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PostPosted: Mon May 21, 2012 7:31 pm 
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Thanks everyone for your replies! First, I totally think that cravings are all mental and anything physical I would consider more of withdrawals. I am not exactly sure whether I consider cravings to be withdrawals or not, or whether they are classified as withdrawals. After analyzing the situation in more depth, it seems to me that the majority and more recent cravings I have been experiencing are probably from the exposure of people talking about it, and I don’t mean glamorizing the drug but more so just simply talking about it. I am one of the few people I used with to receive help and recently I have heard that these people are still using and just hearing about it make me just think about all the fun times I spent while I always ignore how it ruined my life. As sick as this is, it is true and that is where I think most of my cravings are coming from at the moment. Although I have come to the realization that I will always have cravings for this potent drug about 3 millimeters in diameter. Either way, I randomly get these cravings regardless of the conditions of any given time. In the past I brought this up to my doctor a few months after I started suboxone treatment and he just freaked out. It has always kind of worried me to bring this up to him again because of this. I know I wrote this at my initial post but I am probably making this sound somewhat more intense than the situation is, but nonetheless I am still having the cravings and wanted to know how common this was among other suboxone patients.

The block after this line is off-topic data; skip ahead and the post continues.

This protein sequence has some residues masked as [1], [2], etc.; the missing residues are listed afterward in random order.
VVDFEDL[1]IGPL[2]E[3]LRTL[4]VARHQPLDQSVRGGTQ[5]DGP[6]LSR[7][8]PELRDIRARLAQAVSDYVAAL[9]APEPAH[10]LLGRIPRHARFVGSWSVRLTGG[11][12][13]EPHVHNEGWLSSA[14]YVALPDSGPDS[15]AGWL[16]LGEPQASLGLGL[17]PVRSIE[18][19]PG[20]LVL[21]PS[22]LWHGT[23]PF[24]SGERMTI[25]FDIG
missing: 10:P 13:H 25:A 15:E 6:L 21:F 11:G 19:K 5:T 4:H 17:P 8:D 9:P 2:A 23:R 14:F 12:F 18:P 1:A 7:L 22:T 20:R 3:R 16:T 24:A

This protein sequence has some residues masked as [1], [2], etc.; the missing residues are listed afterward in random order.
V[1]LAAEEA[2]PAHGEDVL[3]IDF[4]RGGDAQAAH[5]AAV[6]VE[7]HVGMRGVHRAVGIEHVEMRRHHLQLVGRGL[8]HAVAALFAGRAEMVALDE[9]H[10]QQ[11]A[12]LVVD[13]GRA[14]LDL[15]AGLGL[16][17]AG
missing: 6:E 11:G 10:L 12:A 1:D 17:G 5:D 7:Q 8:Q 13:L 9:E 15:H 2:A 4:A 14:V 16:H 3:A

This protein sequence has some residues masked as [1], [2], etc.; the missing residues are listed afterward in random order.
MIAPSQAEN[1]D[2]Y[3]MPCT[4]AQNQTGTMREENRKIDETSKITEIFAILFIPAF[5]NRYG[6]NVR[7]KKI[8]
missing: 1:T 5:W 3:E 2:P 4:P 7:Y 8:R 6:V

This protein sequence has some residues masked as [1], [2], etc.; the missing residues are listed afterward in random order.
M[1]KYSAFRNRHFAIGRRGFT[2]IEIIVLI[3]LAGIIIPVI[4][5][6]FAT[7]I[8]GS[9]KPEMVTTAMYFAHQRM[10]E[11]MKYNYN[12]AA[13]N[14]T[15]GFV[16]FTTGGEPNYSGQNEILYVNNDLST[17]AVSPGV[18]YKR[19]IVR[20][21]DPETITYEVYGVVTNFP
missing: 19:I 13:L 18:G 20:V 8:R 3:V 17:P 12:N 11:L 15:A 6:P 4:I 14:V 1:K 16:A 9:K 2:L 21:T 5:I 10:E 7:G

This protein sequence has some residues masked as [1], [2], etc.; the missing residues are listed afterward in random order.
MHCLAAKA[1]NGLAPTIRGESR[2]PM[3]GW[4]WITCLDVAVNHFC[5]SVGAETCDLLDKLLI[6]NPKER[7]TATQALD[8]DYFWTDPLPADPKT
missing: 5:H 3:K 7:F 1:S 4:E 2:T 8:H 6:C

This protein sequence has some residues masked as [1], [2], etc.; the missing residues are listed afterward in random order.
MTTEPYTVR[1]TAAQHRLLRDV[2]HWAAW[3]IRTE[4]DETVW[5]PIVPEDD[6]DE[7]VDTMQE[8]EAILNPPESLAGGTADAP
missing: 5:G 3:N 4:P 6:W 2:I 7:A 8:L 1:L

For me, I always felt some sort of anxiety in social situations and after I took my first painkiller I immediately knew how to make it better. It almost served as an anti-anxiety drug. It made everything better, I mean everything. First I just used it when I hung out with friends, then when I had to be with my family, then when I was just hanging out alone, and then I HAD to have it. Whenever I had my drugs I always wanted to save them for certain situations but it didn't matter because I ended up using it whenever I had it. If I had 20 pills I always thought about that when I was going to run out because I always did. Now I feel like I am just kind of missing that feeling that I just absolutely loved and would do just about anything to get. Just for clarification, I don’t go through my day just obsessing over this. Suboxone has been a life saver for me so far and I credit the majority of my clean time to it, otherwise I probably would have relapsed and picked up right where I left off. It's obvious to me that suboxone isn’t going to get rid of every possible trigger and thoughts but I thought this was worth bringing up.

I thought I would add my drug of choice was always pain killers specifically the 80mg brand name Oxycontin pills, until they were discontinued and replaced with the pills harder to crush, and then it became the generic rapid-release oxycodone pills, referred to as Roxicodone or Roxy’s. When I couldn't obtain either one over the entire period of time I used, I would substitute hydrocodone-acetaminophen, oxycodone-acetaminophen, and RARELY heroin which I used maybe a combined six times, to avoid withdrawals and to get high from a very similar drug. Heroin was never my preferred drug because it is not as pure and cut up with just about anything, you don’t know exactly how pure it is, and it was harder to access unlike the pills with an imprint on it.

Sorry for the long post, but for those who have responded or taken interest in this topic I felt like it was necessary to elaborate on my situation. Once again, thanks for reading or responding.